HotSpot Report: Understanding Opioid Overdoses in New Hampshire

Phase II of a National Drug Early Warning System (NDEWS) HotSpot Rapid Epidemiological Study
 
Andrea Meier, MS, LADC, LCMHC, Sarah K. Moore, PhD, Elizabeth C. Saunders, MS,
Stephen A. Metcalf, MPhil, Bethany McLeman, BA, Samantha Auty, BS, and Lisa A. Marsch, PhD
 
The Phase II rapid epidemiological HotSpot study was conducted for NDEWS by the Center for Technology and Behavioral Health (CTBH) with the support of the Northeast Node of the National Drug Abuse Treatment Clinical Trials Network (CTN), both based at Dartmouth College.
 
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EXECUTIVE SUMMARY

OVERVIEW

Rates of synthetic non-methadone opioid overdose in New Hampshire have increased by nearly 1,600% from 2010 to 2015. From 2014-2015, the latest data available for this report, the state saw an increase of 94.4%, rising from 12.4 to 24.1 opioid overdoses per 100,000 residents in that year alone. The escalation is predominately driven by increased rates of fentanyl use and overdose. In August 2016, the National Drug Early Warning System (NDEWS) and the Center for Technology and Behavioral Health (CTBH) at Dartmouth College, with funding from the National Institute on Drug Abuse (NIDA), partnered to conduct a Rapid HotSpot study on New Hampshire’s synthetic non-methadone opioid (fentanyl) overdose crisis in two phases. During Phase I, researchers met with a diverse array of New Hampshire stakeholders to produce a report about the fentanyl outbreak, highlighting available data and information learned. Results of the Phase I study indicated that real-time data from opioid consumers and first responders was imperative to more accurately inform policy (Phase II). This report presents results from Phase II.

METHODS

Phase II of the NDEWS Rapid HotSpot study was conducted as an epidemiological investigation into the experiences and perspectives of opioid users, first responders and emergency department (R/ED) personnel surrounding the opioid overdose crisis in New Hampshire. Seventy-six opioid consumers, 18 first responders, and 18 emergency department personnel were recruited from six counties across New Hampshire. Recruitment was heavily targeted in Hillsborough County, which has seen particularly high rates of opioid overdoses. Each participant completed a semi-structured interview and a brief demographic survey. Interviews focused on questions that arose during the Phase I HotSpot study, including trajectory of opioid use, experiences with overdose, trafficking and formulation of fentanyl, fentanyl-seeking versus accidental ingestion, the value of harm reduction models, prevention strategies and treatment preferences. Interviews were transcribed and analyzed using content analysis to condense the transcripts into content-related categories and review these for themes.

PARTICIPANTS

For this NDEWS HotSpot report, we conducted initial analyses of 20 consumers and 12 R/ED personnel (3 Emergency Department, 3 Emergency Medical Services, 3 Fire, 3 Police)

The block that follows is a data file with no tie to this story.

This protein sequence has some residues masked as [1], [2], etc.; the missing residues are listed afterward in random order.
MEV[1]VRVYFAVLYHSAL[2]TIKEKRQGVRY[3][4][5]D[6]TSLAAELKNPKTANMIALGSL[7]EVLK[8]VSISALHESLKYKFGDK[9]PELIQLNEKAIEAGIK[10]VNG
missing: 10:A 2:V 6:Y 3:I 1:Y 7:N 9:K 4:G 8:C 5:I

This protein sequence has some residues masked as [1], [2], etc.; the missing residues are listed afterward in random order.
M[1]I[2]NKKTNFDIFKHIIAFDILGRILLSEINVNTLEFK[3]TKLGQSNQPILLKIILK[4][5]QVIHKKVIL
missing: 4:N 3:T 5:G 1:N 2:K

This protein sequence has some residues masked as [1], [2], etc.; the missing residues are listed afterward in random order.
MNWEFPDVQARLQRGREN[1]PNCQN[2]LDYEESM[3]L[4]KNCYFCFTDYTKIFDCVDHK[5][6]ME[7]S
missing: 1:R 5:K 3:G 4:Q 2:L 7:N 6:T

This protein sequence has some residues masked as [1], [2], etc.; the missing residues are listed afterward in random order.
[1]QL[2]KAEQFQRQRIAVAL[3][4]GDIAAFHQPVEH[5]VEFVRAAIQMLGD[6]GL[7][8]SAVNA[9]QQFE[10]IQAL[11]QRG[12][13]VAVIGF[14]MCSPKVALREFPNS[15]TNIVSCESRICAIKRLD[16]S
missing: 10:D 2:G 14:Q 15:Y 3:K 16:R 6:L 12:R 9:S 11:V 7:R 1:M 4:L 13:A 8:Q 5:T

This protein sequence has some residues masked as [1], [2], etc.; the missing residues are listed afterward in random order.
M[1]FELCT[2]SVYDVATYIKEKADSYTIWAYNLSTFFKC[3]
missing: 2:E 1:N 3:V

Consumers were, on average, 34.1 (sd 7.5) years of age, 55% (11) were male, 90.% (18) were white, and all (20) were neither Hispanic nor Latino. Responders were, on average, 47.8 (sd 7.2) years of age, 83.3% (10) were male, 91.7% (11) were white, and all who reported ethnicity (11) were neither Hispanic nor Latino.

THEMES IDENTIFIED

Analysis of consumer and R/ED personnel interviews resulted in 10 identified categories:

  • Trajectory of opioid use
  • Formulation of heroin/fentanyl
  • Fentanyl-seeking behavior
  • Trafficking and supply chain
  • Experiences with overdoses
  • Experiences with Narcan
  • Harm reduction
  • Experiences with treatment
  • Prevention
  • Laws and policies

 

RESULTS

Trajectory of opioid use

The initial results suggest that consumers’ path to opioid use was typically associated with:

- Early recreational substance use,
- Severe injuries warranting a prescription opioid, sometimes followed by an abrupt taper,\
- Intergenerational substance use among nuclear family members, and/or
- Self-medication of mental health conditions.

Formulation of Heroin and Fentanyl

Consumers report being able to distinguish between fentanyl and heroin by the substance’s color, taste, subjective effect, and cost. Responders report limited knowledge of the formulation of heroin/fentanyl.

Fentanyl-seeking behavior

Most consumers report seeking drugs that are known to have caused an overdose, but typically do not specifically seek fentanyl alone. The majority of consumers report being neutral or averse to using fentanyl but if they hear that it is present in a batch that caused an overdose, they report seeking that batch. R/ED personnel have mixed reports of this behavior among consumers.

Trafficking and supply chain

Consumers and R/ED personnel both report fentanyl hit the supply chain in New Hampshire in 2014-2015. Consumers and R/ED personnel report fentanyl is locally manufactured in, and distributed from, Massachusetts, as there is a potential profit from selling in New Hampshire versus Massachusetts. Demand in the state is driven by lower cost, higher potency, and easier availability. Many believe fentanyl originates in China or Mexico.

Experiences with overdoses

Almost two-thirds of consumers had experienced an overdose. Both consumers and R/ED personnel agreed that fentanyl is the primary cause of overdose in New Hampshire, largely due to its potency and inconsistency in fentanyl/heroin mixes. Both groups unanimously reported that overdoses in the state occur across all demographics.

Experiences with Narcan